Let me begin with a parameter and a disclaimer. The parameter is this: if you are reading this column with the hopes of having a Christian minister pronounce God’s favor upon a candidate or a political party, you will not find that here. I am part of the Baptist heritage that values the separation of church and state (the reasons for which will have to wait for another column), and I never endorse a candidate or a political party.
My admission is this: what follows are simply my observations and reflections; your experience and thoughts may be very different. In the circles in which you move, recent political conversations may have been upbeat and positive and optimistic, but that has not been my experience. From the presidential debates to media coverage to my own conversations with those around me, I have observed a mixture of angst, despair, fear and anger. I have found missing — including in my end of several conversations I’ve had — a profound lack of gratitude or hope. Surely this is a point at which the gospel, and those of us who profess it, can infuse some positive thoughts into the seemingly endless negativity. Here is my attempt to do that.
I am grateful for the blessing of freedom, including the privilege of having a voice in our government. We sometimes act as if the election cycle is a terrible burden to bear, but it is, in fact, an enviable privilege. Freedom House is an independent (non-governmental) organization that analyzes the civil liberties and political freedom of nations — and areas with disputed boundaries — around the world. They are divided into three categories: free, partly free and not free. According to their 2016 report, 44 percent of the world’s population is free, 30 percent is partly free and 26 percent is not free [freedomhouse.org]. The point is: while more than half of the world’s population does not experience real freedom, we do. What a blessing!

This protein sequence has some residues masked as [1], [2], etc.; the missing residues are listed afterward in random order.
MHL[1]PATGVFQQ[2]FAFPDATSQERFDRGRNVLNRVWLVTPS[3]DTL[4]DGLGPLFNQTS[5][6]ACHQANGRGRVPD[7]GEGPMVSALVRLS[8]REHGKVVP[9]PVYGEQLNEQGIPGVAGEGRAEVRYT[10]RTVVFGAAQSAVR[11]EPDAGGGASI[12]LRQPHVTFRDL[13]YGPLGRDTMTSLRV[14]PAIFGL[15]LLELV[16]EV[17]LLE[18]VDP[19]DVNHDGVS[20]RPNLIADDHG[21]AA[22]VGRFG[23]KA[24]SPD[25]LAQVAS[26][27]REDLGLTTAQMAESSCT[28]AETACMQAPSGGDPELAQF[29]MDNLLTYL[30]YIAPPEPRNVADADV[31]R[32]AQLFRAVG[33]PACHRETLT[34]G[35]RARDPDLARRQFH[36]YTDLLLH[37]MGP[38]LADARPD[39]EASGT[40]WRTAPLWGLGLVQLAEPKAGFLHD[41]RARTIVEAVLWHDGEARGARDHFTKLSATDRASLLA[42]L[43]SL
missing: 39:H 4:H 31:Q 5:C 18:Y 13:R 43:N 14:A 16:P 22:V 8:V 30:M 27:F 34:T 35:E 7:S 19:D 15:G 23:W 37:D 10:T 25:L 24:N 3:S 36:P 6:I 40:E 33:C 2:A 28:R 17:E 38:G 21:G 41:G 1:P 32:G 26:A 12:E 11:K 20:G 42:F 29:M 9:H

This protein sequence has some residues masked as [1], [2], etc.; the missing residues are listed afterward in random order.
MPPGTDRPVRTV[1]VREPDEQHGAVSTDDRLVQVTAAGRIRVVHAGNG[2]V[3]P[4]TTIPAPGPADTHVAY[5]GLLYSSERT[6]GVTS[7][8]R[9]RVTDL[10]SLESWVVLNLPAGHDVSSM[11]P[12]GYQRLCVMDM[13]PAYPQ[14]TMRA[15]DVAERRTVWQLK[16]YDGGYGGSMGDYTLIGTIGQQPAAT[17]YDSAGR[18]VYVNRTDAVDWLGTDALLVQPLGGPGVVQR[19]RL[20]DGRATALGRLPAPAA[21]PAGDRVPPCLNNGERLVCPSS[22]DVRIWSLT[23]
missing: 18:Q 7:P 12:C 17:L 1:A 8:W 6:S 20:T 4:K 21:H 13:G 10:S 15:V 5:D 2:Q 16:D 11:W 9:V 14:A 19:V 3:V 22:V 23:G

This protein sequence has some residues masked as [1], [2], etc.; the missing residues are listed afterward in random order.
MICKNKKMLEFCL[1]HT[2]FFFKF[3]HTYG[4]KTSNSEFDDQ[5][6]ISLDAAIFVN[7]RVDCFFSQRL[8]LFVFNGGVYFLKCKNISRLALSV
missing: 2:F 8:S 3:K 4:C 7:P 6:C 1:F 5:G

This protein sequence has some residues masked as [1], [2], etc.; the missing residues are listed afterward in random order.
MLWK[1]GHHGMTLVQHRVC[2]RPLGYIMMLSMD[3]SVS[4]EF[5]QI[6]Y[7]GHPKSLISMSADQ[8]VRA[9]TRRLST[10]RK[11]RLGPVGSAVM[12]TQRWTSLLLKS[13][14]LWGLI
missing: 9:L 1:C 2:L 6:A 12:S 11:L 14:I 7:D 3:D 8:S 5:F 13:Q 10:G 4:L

On a related note, I am grateful for freedom of speech and our multiple party system. While I certainly rue the personal attacks that are sometimes a substitute for a discussion of polity and principle, I am thankful that both citizens and candidates can discuss, and even argue for, their respective points of view. If we find ourselves wishing that the other party (or candidate) weren’t allowed to express their viewpoint, we need to remember that suppression of alternate views is how dictatorships are born and bred. If we think the other viewpoint is obviously inferior, then we should be able to make a case for our own ideology in a way that is well-reasoned and kind, without resorting to personal attacks. What’s more, if we believe the New Testament, slander and personal attacks say more about us and our shortcomings than they say about the other person.
Finally, I want to speak a word of Christian hope. If you remember only one thing about this column, let it be this statement: the kingdom of God is not contingent on American politics — and that is good news. God was at work in the world long before the American political system came into being, and even now God is at work in the world in ways that American citizens and politicians cannot fathom. As Christians, we believe that God is constantly at work redeeming people, redeeming the world, and redeeming the cosmos; and it is, quite frankly, rather egotistical for Americans to believe that those efforts are contingent on us or our politics. To cast it in negative terms: to the degree that we live in anxiety before the election or despair after the election, we have placed our hope in the wrong place. To cast it in positive terms: God has been, is, and will be at work to spread kindness, justice, hope, grace, and love; and God has granted us the privilege of being co-laborers with Christ in this remarkable enterprise. Imagine if all of the energy which Christians have put into tearing down the other party (or candidate) were instead put into building the kingdom of God. May it be so through you and through me.
Tony Hopkins is the senior pastor of Greenwood First Baptist Church. He can be reached at firstname.lastname@example.org.